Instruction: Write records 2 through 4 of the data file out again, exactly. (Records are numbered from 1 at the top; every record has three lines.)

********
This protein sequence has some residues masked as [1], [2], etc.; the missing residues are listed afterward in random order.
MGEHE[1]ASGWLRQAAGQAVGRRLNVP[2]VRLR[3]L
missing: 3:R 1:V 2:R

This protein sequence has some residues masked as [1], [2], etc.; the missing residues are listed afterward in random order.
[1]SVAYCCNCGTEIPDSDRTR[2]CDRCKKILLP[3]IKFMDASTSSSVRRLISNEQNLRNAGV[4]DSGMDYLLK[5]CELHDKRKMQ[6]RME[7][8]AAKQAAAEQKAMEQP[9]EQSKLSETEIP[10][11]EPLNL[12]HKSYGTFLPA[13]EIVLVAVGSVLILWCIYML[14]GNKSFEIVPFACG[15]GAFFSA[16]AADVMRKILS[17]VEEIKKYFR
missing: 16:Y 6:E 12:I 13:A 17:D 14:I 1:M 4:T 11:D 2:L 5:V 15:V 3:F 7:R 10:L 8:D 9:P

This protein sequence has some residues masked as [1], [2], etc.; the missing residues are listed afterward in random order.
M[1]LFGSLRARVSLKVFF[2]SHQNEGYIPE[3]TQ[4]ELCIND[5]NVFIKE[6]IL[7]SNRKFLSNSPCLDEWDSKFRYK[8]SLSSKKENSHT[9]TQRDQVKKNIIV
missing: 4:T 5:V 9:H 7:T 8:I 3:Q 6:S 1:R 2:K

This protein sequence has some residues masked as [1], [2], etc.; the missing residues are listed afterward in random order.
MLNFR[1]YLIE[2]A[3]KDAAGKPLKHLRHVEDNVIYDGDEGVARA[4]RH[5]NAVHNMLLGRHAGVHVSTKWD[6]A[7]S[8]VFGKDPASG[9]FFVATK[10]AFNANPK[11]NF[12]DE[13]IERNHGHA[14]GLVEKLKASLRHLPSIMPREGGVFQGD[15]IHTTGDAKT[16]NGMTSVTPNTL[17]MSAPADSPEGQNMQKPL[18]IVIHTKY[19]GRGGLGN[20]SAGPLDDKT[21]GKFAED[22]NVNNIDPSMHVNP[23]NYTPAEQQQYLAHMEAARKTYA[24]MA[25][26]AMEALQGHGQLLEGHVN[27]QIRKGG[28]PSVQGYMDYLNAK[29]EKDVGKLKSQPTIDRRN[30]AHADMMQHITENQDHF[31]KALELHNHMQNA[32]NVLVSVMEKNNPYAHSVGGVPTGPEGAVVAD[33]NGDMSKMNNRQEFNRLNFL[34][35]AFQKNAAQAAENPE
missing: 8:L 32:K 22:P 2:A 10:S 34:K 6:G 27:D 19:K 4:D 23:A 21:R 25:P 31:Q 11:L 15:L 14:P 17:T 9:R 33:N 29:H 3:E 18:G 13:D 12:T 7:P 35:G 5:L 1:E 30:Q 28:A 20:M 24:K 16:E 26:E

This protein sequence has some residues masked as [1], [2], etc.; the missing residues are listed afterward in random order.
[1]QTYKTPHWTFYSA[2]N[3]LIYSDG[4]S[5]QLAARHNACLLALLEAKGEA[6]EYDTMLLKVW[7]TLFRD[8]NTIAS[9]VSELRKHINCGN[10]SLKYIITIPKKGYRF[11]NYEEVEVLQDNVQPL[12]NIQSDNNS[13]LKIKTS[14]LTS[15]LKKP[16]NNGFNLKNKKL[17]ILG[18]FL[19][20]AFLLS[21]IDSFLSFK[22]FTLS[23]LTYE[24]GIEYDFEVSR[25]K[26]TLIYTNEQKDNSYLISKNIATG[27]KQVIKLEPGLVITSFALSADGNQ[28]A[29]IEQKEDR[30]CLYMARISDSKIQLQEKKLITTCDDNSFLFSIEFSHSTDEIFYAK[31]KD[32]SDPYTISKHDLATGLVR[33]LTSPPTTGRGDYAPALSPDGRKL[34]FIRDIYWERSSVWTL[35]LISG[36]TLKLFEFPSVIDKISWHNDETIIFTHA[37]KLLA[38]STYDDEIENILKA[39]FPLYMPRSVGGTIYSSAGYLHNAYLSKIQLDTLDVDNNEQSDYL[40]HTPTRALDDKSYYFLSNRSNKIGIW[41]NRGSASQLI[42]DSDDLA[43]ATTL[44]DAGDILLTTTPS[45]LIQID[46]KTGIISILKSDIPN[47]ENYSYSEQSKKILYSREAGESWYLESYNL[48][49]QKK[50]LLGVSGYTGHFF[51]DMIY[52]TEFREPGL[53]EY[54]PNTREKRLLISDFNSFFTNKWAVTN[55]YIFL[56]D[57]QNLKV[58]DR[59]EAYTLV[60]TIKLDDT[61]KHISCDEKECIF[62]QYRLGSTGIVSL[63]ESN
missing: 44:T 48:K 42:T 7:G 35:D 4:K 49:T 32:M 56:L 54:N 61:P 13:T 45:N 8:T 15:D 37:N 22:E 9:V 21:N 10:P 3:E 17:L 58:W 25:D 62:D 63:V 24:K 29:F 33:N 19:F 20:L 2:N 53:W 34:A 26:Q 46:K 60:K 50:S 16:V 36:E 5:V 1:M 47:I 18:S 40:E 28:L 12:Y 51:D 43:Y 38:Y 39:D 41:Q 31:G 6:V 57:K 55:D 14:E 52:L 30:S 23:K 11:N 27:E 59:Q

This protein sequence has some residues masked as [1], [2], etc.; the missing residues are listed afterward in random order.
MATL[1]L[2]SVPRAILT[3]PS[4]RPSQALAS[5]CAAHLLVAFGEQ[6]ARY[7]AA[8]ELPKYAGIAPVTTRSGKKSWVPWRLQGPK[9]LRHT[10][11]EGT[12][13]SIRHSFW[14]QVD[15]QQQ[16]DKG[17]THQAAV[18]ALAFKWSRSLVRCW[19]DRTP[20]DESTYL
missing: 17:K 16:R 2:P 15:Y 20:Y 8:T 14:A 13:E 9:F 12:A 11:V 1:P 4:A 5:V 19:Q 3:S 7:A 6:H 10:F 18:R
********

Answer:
This protein sequence has some residues masked as [1], [2], etc.; the missing residues are listed afterward in random order.
[1]SVAYCCNCGTEIPDSDRTR[2]CDRCKKILLP[3]IKFMDASTSSSVRRLISNEQNLRNAGV[4]DSGMDYLLK[5]CELHDKRKMQ[6]RME[7][8]AAKQAAAEQKAMEQP[9]EQSKLSETEIP[10][11]EPLNL[12]HKSYGTFLPA[13]EIVLVAVGSVLILWCIYML[14]GNKSFEIVPFACG[15]GAFFSA[16]AADVMRKILS[17]VEEIKKYFR
missing: 16:Y 6:E 12:I 13:A 17:D 14:I 1:M 4:T 11:D 2:L 5:V 15:V 3:F 7:R 10:L 8:D 9:P

This protein sequence has some residues masked as [1], [2], etc.; the missing residues are listed afterward in random order.
M[1]LFGSLRARVSLKVFF[2]SHQNEGYIPE[3]TQ[4]ELCIND[5]NVFIKE[6]IL[7]SNRKFLSNSPCLDEWDSKFRYK[8]SLSSKKENSHT[9]TQRDQVKKNIIV
missing: 4:T 5:V 9:H 7:T 8:I 3:Q 6:S 1:R 2:K

This protein sequence has some residues masked as [1], [2], etc.; the missing residues are listed afterward in random order.
MLNFR[1]YLIE[2]A[3]KDAAGKPLKHLRHVEDNVIYDGDEGVARA[4]RH[5]NAVHNMLLGRHAGVHVSTKWD[6]A[7]S[8]VFGKDPASG[9]FFVATK[10]AFNANPK[11]NF[12]DE[13]IERNHGHA[14]GLVEKLKASLRHLPSIMPREGGVFQGD[15]IHTTGDAKT[16]NGMTSVTPNTL[17]MSAPADSPEGQNMQKPL[18]IVIHTKY[19]GRGGLGN[20]SAGPLDDKT[21]GKFAED[22]NVNNIDPSMHVNP[23]NYTPAEQQQYLAHMEAARKTYA[24]MA[25][26]AMEALQGHGQLLEGHVN[27]QIRKGG[28]PSVQGYMDYLNAK[29]EKDVGKLKSQPTIDRRN[30]AHADMMQHITENQDHF[31]KALELHNHMQNA[32]NVLVSVMEKNNPYAHSVGGVPTGPEGAVVAD[33]NGDMSKMNNRQEFNRLNFL[34][35]AFQKNAAQAAENPE
missing: 8:L 32:K 22:P 2:A 10:S 34:K 6:G 27:D 19:K 4:D 23:A 21:R 25:P 31:Q 11:L 15:L 14:P 17:T 9:R 33:N 29:H 3:E 18:G 13:D 12:T 7:P 35:G 5:L 1:E 30:Q 28:A 20:M 24:K 16:E 26:E